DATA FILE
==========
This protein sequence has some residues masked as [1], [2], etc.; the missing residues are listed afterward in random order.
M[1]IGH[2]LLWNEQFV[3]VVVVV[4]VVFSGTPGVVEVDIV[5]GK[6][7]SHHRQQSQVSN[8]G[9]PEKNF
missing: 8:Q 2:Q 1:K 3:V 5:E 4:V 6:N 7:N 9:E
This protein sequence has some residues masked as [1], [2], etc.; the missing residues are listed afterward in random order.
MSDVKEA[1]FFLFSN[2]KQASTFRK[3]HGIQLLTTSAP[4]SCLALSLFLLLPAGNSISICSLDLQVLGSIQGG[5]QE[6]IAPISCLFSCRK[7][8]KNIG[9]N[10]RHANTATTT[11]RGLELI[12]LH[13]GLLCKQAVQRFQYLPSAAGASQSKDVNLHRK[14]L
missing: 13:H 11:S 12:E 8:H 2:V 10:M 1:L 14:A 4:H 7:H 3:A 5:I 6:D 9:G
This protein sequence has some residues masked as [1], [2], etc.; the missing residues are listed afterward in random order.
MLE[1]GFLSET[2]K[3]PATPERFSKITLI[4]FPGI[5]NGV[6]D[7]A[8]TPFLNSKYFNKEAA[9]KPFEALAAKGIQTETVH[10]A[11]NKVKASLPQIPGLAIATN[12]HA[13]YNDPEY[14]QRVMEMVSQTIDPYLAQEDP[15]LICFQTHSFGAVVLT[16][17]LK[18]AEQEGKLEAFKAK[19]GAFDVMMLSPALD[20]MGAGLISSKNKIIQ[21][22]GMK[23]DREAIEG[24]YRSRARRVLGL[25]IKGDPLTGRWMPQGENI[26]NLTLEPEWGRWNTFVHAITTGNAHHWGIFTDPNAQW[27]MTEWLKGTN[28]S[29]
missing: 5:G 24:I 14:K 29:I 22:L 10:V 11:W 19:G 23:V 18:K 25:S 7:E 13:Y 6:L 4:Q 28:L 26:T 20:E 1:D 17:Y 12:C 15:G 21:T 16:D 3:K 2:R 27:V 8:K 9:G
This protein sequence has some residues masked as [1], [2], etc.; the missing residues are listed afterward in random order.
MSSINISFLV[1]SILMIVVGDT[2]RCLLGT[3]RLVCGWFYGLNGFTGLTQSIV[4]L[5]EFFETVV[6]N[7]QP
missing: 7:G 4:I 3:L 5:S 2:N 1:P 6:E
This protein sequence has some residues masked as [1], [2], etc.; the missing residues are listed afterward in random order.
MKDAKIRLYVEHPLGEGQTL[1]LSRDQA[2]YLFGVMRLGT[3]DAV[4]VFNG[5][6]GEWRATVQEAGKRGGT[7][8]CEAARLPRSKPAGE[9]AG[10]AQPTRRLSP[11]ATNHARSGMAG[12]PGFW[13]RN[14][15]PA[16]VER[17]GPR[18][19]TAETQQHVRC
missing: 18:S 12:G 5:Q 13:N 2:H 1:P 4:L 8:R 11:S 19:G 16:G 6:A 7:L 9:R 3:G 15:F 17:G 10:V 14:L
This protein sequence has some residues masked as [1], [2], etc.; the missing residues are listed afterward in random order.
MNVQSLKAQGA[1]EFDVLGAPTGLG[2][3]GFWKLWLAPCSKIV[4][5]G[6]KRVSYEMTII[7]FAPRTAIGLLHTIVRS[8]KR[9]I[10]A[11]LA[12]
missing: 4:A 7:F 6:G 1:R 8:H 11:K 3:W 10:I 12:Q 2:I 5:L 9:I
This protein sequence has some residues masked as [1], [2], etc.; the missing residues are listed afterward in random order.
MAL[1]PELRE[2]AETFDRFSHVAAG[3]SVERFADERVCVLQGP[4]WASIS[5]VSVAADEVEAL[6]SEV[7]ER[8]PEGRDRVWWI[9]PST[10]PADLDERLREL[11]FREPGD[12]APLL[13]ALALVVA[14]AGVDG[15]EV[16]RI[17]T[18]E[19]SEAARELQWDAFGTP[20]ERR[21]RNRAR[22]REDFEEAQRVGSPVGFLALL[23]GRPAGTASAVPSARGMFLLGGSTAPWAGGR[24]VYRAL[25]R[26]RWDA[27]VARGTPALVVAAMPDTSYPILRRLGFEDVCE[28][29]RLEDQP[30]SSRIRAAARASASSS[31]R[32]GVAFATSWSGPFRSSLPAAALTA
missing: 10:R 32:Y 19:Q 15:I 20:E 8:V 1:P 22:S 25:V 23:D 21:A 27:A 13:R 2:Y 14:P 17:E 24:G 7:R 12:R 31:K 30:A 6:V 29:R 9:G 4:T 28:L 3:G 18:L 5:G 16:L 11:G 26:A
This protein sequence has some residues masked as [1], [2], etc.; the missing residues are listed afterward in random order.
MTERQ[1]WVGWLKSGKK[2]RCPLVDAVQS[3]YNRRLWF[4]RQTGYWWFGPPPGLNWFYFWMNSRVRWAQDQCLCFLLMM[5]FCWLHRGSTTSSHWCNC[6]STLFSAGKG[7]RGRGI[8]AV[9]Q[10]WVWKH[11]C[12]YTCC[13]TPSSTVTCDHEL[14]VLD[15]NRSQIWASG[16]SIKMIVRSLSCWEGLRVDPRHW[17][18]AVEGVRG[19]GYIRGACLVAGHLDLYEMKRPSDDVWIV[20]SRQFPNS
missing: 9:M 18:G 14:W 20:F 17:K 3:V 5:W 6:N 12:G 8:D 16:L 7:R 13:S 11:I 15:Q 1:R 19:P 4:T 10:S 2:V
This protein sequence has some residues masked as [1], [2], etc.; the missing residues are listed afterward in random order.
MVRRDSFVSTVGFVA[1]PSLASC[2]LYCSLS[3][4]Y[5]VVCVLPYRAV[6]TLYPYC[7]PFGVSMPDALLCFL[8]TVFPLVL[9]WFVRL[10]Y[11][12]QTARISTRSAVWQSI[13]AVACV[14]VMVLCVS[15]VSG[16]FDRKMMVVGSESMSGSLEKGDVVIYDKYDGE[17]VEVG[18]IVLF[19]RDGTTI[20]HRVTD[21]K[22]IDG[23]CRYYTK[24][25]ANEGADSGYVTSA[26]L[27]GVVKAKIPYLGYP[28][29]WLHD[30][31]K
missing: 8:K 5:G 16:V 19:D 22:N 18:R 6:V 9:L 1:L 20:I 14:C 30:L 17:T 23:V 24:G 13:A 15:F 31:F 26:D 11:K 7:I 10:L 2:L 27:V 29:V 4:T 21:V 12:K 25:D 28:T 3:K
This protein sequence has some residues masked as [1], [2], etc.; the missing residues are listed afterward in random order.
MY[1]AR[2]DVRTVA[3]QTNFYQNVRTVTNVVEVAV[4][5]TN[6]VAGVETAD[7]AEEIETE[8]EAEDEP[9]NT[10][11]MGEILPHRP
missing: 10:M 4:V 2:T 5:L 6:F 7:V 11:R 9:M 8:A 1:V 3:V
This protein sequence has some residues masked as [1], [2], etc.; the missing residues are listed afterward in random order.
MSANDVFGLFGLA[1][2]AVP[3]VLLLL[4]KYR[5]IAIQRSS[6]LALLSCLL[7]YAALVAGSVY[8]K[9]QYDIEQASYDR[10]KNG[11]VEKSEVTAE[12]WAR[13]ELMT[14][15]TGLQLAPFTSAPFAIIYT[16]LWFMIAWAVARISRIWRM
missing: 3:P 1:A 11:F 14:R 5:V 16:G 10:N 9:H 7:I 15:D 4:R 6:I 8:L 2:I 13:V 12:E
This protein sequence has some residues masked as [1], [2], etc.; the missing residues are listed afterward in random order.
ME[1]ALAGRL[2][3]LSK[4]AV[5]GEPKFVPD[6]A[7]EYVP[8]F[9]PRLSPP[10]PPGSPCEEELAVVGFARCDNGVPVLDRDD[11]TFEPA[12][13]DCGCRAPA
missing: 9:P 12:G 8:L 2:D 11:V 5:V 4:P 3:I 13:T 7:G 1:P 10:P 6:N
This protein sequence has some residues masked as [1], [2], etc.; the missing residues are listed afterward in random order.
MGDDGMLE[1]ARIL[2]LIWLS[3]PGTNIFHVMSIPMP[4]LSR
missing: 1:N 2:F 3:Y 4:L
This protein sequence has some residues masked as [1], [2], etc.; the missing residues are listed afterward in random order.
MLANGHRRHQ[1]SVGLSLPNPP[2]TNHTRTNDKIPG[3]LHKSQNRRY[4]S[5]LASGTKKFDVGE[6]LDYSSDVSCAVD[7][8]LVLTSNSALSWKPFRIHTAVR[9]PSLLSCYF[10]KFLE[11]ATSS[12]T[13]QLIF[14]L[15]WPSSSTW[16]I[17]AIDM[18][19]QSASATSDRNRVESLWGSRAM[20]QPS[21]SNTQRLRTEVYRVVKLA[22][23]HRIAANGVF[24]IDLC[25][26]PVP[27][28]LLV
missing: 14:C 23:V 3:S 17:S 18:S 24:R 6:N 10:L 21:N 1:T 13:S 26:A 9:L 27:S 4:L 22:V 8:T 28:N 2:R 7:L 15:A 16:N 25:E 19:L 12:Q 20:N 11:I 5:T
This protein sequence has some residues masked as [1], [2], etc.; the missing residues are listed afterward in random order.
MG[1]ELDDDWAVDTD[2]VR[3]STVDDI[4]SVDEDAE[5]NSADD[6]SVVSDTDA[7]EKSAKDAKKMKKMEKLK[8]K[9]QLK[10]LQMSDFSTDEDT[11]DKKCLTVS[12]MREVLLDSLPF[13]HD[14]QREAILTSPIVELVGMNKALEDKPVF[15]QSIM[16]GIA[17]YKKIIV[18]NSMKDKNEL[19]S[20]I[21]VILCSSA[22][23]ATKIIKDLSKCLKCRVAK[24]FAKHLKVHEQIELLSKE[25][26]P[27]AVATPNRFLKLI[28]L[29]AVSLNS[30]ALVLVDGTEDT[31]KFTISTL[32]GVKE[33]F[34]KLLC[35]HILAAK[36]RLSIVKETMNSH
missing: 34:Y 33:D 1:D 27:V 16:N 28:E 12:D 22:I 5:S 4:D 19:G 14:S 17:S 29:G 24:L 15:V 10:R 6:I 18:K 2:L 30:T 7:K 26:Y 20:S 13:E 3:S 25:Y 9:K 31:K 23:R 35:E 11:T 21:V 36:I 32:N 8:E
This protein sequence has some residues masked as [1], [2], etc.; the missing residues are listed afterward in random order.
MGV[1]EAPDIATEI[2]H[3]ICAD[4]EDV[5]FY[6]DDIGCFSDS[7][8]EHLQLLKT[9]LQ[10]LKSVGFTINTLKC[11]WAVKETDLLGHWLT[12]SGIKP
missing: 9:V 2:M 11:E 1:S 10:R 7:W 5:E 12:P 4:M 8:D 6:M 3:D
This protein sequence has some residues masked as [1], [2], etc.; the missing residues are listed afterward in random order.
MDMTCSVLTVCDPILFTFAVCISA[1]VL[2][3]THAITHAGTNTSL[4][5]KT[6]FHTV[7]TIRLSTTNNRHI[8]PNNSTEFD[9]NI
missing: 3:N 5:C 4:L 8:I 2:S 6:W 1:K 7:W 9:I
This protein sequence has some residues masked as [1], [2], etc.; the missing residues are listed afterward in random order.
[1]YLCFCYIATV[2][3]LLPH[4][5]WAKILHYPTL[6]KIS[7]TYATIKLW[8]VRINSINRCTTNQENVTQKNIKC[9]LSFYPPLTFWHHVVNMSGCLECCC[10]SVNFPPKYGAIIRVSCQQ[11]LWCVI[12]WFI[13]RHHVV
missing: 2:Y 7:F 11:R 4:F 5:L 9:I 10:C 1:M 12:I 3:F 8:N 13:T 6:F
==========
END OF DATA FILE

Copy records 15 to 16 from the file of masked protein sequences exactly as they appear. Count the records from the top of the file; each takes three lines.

This protein sequence has some residues masked as [1], [2], etc.; the missing residues are listed afterward in random order.
MG[1]ELDDDWAVDTD[2]VR[3]STVDDI[4]SVDEDAE[5]NSADD[6]SVVSDTDA[7]EKSAKDAKKMKKMEKLK[8]K[9]QLK[10]LQMSDFSTDEDT[11]DKKCLTVS[12]MREVLLDSLPF[13]HD[14]QREAILTSPIVELVGMNKALEDKPVF[15]QSIM[16]GIA[17]YKKIIV[18]NSMKDKNEL[19]S[20]I[21]VILCSSA[22][23]ATKIIKDLSKCLKCRVAK[24]FAKHLKVHEQIELLSKE[25][26]P[27]AVATPNRFLKLI[28]L[29]AVSLNS[30]ALVLVDGTEDT[31]KFTISTL[32]GVKE[33]F[34]KLLC[35]HILAAK[36]RLSIVKETMNSH
missing: 34:Y 33:D 1:D 27:V 16:N 28:E 12:D 22:I 5:S 4:D 19:G 14:S 17:S 29:G 24:L 15:V 10:R 6:I 18:K 2:L 30:T 7:K 26:Y 20:S 13:E 3:S 25:Y 9:K 31:K 23:R 35:E 11:T 21:V 36:I 32:N 8:E
This protein sequence has some residues masked as [1], [2], etc.; the missing residues are listed afterward in random order.
MGV[1]EAPDIATEI[2]H[3]ICAD[4]EDV[5]FY[6]DDIGCFSDS[7][8]EHLQLLKT[9]LQ[10]LKSVGFTINTLKC[11]WAVKETDLLGHWLT[12]SGIKP
missing: 9:V 2:M 11:E 1:S 10:R 7:W 5:E 12:P 4:M 8:D 6:M 3:D